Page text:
Rashi’s Glosses Belaaz : Navigating Hebrew Scripture under Feudal Lanterns

Rashi’s Glosses Belaaz : Navigating Hebrew Scripture under Feudal Lanterns Amid sporadic anti-Jewish violence whipped by a crusading frenzy, Rabbi Shlomo Yitzhaki (“Rashi”) composed a commentary on the Hebrew Bible that was destined to become a vast navigational aid for God’s scriptural plan. Many of Rashi’s glosses invited medieval Jews on a spiritual pilgrimage that would dispel their sense of subjugation to temporal Christian powers. From the advent of Christianity, Jewish communities increasingly steered a course between Jewish autonomy and welfare, on one hand, and accommodation of Christian and feudal strictures, on the other. Wondering whether the cataclysmic destruction of the Second Temple in 70 c.e. signaled God’s abandonment of his people, medieval Jews’ scriptural interpretations intensified the themes of survival and internal social cohesion. To guide medieval Jewry through a middle ground between a characteristically triumphant scriptural landscape and the dispiriting Christian counterpart, Rashi frequently incorporated into his glosses French terms he transliterated into Hebrew characters. This incorporation of French was both purposeful and well-informed. As a minority community in Rashi’s Troyes, Jews lived two distinct experiences: in one, they spoke vernacular French with Christian neighbors, while, in the other, they prayed and studied the Pentateuch and Prophets in Hebrew. In this setting, the laazim communicated to Jewish readers in a specialized language akin to a password or a special handshake. Yet the glosses, because they were enveloped in Hebrew commentaries and disguised in Hebrew letters, would have eluded French-speaking Christians who could not have identified fragments of their own language hiding in plain sight. http://www.deepdyve.com/assets/images/DeepDyve-Logo-lg.png Review of Rabbinic Judaism Brill

Rashi’s Glosses Belaaz : Navigating Hebrew Scripture under Feudal Lanterns

Review of Rabbinic Judaism, Volume 18 (1): 102 – Mar 5, 2015

Loading next page...
 
/lp/brill/rashi-s-glosses-belaaz-navigating-hebrew-scripture-under-feudal-rlNK7NggpV
Publisher
Brill
Copyright
© Koninklijke Brill NV, Leiden, The Netherlands
ISSN
1568-4857
eISSN
1570-0704
D.O.I.
10.1163/15700704-12341279
Publisher site
See Article on Publisher Site

Abstract

Amid sporadic anti-Jewish violence whipped by a crusading frenzy, Rabbi Shlomo Yitzhaki (“Rashi”) composed a commentary on the Hebrew Bible that was destined to become a vast navigational aid for God’s scriptural plan. Many of Rashi’s glosses invited medieval Jews on a spiritual pilgrimage that would dispel their sense of subjugation to temporal Christian powers. From the advent of Christianity, Jewish communities increasingly steered a course between Jewish autonomy and welfare, on one hand, and accommodation of Christian and feudal strictures, on the other. Wondering whether the cataclysmic destruction of the Second Temple in 70 c.e. signaled God’s abandonment of his people, medieval Jews’ scriptural interpretations intensified the themes of survival and internal social cohesion. To guide medieval Jewry through a middle ground between a characteristically triumphant scriptural landscape and the dispiriting Christian counterpart, Rashi frequently incorporated into his glosses French terms he transliterated into Hebrew characters. This incorporation of French was both purposeful and well-informed. As a minority community in Rashi’s Troyes, Jews lived two distinct experiences: in one, they spoke vernacular French with Christian neighbors, while, in the other, they prayed and studied the Pentateuch and Prophets in Hebrew. In this setting, the laazim communicated to Jewish readers in a specialized language akin to a password or a special handshake. Yet the glosses, because they were enveloped in Hebrew commentaries and disguised in Hebrew letters, would have eluded French-speaking Christians who could not have identified fragments of their own language hiding in plain sight.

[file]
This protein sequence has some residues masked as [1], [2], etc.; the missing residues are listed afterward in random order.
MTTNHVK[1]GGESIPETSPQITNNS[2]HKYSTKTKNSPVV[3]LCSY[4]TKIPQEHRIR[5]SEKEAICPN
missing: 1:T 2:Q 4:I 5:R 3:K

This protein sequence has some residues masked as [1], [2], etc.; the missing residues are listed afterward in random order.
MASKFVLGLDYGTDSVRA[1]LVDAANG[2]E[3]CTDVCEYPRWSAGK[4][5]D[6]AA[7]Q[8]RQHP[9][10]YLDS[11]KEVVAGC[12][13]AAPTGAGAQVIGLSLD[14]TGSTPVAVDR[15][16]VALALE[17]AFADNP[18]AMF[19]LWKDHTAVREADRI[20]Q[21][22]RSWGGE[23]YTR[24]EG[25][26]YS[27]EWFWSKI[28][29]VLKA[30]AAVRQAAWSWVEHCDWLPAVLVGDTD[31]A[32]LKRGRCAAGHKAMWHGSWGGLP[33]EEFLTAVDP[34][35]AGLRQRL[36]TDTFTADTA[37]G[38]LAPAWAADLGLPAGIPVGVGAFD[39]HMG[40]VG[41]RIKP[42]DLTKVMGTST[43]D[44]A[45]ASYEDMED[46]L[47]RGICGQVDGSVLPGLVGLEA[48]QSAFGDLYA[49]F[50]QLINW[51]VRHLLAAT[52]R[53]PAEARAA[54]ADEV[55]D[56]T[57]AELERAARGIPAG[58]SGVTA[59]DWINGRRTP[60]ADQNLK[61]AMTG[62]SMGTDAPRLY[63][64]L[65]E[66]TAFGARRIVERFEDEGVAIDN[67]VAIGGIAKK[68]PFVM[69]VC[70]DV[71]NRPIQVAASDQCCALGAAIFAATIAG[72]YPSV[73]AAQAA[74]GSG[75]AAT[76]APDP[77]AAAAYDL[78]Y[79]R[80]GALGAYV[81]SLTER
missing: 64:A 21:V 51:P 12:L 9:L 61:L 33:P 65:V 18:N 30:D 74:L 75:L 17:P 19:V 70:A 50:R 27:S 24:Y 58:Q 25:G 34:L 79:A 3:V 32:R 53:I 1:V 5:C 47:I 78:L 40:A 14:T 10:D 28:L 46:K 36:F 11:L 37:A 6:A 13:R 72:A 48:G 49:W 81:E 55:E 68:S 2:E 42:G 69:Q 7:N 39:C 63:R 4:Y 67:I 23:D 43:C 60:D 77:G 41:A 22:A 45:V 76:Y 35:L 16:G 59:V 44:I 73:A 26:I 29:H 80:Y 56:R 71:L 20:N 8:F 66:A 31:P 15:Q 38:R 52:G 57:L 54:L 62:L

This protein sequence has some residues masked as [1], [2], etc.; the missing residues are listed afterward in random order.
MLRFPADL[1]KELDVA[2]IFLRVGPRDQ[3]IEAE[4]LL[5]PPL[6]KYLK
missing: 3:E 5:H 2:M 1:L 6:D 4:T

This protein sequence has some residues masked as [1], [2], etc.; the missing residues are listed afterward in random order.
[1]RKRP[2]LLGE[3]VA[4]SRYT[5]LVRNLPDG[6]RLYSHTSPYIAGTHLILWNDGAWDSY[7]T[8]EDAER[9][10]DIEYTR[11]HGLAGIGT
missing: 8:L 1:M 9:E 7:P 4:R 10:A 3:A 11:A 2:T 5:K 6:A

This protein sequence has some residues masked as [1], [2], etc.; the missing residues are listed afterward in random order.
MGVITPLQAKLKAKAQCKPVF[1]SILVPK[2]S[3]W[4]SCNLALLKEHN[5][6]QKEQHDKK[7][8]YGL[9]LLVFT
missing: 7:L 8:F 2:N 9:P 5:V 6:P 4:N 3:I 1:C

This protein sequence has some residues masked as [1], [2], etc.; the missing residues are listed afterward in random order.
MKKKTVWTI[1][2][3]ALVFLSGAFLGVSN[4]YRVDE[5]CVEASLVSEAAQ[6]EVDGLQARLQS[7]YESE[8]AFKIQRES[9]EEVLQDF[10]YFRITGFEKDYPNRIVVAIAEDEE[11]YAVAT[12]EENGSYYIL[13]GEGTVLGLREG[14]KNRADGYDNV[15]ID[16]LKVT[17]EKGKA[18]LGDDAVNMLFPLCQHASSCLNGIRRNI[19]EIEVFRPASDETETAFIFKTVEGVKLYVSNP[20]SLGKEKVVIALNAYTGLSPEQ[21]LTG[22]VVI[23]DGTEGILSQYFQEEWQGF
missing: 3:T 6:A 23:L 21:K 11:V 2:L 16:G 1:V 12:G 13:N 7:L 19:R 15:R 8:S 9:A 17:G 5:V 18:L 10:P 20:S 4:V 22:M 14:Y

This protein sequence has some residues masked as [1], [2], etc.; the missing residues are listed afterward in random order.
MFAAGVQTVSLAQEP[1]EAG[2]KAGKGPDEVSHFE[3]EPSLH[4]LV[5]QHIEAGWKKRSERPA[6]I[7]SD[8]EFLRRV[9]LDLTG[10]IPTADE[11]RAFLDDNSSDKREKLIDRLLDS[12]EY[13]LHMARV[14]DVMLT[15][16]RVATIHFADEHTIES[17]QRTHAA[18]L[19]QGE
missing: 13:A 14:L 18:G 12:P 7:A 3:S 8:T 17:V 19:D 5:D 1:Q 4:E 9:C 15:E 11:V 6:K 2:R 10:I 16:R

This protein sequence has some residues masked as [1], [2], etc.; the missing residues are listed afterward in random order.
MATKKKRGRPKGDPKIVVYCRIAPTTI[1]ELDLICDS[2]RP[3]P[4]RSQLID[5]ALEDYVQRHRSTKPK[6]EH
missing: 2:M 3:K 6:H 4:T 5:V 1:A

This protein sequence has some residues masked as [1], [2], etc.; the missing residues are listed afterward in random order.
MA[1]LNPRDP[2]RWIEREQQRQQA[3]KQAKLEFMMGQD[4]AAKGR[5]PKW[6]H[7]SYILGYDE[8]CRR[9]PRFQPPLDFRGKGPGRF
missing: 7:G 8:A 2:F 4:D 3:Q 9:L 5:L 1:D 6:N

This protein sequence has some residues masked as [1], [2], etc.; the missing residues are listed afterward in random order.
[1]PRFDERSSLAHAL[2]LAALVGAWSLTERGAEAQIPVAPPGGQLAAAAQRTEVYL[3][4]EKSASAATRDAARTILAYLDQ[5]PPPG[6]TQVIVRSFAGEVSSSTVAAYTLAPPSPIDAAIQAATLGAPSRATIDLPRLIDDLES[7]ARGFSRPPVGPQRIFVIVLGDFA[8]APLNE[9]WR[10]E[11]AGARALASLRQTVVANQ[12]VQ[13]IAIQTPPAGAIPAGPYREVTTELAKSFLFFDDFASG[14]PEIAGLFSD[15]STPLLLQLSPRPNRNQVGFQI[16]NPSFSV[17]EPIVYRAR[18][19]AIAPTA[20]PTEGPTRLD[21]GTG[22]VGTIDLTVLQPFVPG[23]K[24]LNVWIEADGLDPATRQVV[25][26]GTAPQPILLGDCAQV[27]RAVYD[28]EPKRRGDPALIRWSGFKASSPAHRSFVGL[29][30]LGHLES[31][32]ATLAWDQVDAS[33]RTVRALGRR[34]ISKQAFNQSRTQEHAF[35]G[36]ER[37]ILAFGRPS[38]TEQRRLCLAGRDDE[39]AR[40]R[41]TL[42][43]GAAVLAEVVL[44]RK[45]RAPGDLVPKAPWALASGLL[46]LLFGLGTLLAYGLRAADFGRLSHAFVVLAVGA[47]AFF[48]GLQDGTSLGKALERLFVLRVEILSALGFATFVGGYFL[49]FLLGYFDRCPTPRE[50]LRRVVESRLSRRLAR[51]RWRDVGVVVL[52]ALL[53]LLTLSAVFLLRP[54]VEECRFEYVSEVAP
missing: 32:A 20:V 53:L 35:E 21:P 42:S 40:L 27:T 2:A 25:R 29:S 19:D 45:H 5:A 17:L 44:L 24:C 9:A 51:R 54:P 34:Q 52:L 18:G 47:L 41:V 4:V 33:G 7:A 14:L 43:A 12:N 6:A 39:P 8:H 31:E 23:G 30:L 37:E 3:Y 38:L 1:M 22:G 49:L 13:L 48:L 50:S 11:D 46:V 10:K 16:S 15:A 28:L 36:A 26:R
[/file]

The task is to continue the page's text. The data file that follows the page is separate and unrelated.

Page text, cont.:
Journal

Review of Rabbinic JudaismBrill

Published: Mar 5, 2015

Keywords: Solomon ben Isaac; Rashi’s French glosses; Jews in feudal society

There are no references for this article.

You’re reading a free preview. Subscribe to read the entire article.


DeepDyve is your
personal research library

It’s your single place to instantly
discover and read the research
that matters to you.

Enjoy affordable access to
over 18 million articles from more than
15,000 peer-reviewed journals.

All for just $49/month

Explore the DeepDyve Library

Search

Query the DeepDyve database, plus search all of PubMed and Google Scholar seamlessly

Organize

Save any article or search result from DeepDyve, PubMed, and Google Scholar... all in one place.

Access

Get unlimited, online access to over 18 million full-text articles from more than 15,000 scientific journals.

Your journals are on DeepDyve

Read from thousands of the leading scholarly journals from SpringerNature, Elsevier, Wiley-Blackwell, Oxford University Press and more.

All the latest content is available, no embargo periods.

See the journals in your area

DeepDyve

Freelancer

DeepDyve

Pro

Price

FREE

$49/month
$360/year

Save searches from
Google Scholar,
PubMed

Create lists to
organize your research

Export lists, citations

Read DeepDyve articles

Abstract access only

Unlimited access to over
18 million full-text articles

Print

20 pages / month

PDF Discount

20% off